All rights reserved for individual contributors.
4 Jun 1998
I hope that people realize that “Tikki Tikki Tembo” contains very INCORRECT information about Chinese culture. Naming your first child a long long name and, second child, a name of “little or nothing,” is NOT TRUE at all in Chinese culture. “Tikki tikki tembo-no sa rembo-chari bari ruchi-pip peri pembo” simply bears no resemblance to a Chinese name. People ususally have two or just one characters for their given names. In Chinese culture, it is important to understand that one needs to know the meaning of a character when naming a child. The length of the name has no importance. Also, “Chang” is NOT “little or nothing.” The author should have done some homework before writing the story.
What’s even more disturbing is that the introduction written inside the book jacket made the story sound like a real folklore. Here’s the first paragraph:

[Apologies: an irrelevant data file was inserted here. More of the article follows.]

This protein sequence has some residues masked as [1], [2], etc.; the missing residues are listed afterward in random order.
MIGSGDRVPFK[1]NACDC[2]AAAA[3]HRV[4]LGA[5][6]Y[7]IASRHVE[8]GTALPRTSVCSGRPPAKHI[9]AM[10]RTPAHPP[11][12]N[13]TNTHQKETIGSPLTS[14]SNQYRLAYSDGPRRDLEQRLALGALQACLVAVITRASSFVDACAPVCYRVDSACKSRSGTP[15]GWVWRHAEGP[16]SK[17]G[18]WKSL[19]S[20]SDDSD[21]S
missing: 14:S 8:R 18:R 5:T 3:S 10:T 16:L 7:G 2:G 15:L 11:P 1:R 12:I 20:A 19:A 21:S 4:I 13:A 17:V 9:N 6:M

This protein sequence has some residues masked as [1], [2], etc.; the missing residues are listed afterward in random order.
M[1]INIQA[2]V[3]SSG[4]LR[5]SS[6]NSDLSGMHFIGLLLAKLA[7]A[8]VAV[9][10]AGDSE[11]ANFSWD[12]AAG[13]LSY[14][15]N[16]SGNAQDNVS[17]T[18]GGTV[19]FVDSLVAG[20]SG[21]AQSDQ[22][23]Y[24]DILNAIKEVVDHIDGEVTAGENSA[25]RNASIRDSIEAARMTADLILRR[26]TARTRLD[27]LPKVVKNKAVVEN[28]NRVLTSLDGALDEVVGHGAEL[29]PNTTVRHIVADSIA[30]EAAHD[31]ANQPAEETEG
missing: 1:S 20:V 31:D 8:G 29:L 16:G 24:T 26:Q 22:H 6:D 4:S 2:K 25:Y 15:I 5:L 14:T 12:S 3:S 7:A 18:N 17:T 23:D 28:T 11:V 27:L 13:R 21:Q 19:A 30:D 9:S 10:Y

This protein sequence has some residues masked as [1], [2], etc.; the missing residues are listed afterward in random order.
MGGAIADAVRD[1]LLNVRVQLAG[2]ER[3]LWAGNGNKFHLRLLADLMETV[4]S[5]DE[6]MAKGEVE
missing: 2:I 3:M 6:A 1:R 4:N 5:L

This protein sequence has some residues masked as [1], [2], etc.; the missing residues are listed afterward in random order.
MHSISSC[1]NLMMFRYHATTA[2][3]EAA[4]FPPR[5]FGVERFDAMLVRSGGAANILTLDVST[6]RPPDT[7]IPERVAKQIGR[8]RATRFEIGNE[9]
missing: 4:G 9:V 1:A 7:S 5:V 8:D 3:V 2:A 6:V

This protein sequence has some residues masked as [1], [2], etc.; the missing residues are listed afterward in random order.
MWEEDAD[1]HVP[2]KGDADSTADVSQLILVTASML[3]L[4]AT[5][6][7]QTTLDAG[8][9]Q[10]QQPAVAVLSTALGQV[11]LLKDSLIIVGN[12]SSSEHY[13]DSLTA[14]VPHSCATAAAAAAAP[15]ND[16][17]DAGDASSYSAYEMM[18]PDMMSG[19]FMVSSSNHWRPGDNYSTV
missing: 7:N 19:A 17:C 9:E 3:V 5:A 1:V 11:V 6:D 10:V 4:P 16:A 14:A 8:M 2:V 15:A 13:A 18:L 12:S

“What’s in a name? A great deal, according to the Chinese of long ago, who honored their “first and honored” son with a grand long name but gave their second sons, of little importance, hardly any name at all! This special treatment of heirs is delightfully put down by Arlene Mosel in her humorous retelling of a favorite folktale of how the Chinese came to give ALL their children short names…”
4 Jun 1998
‘”Tikki tikki tembo-no sa rembo-chari bari ruchi-pip peri pembo” simply bears no resemblance to a Chinese name. People ususally have two or just one characters for their given names.’
Wait a second! This tale is an explanation of why Chinese *do* give just one or two characters to their children. Your complaint is sort of like saying, “hey, Kipling, but elephants do have long trunks!”
That this is not a retold folktale does amaze me. Why would the author of such a memorable tale agree to having the the words “retold by” on the cover? Marketing? Please send more evidence of this.
And frankly, if the author did make it up, what harm is there in it? Really now! The book explains a truth–that Chinese give short names to their children. That the truth is explained with a falsehood is mere fun; mere storytelling–harming no one.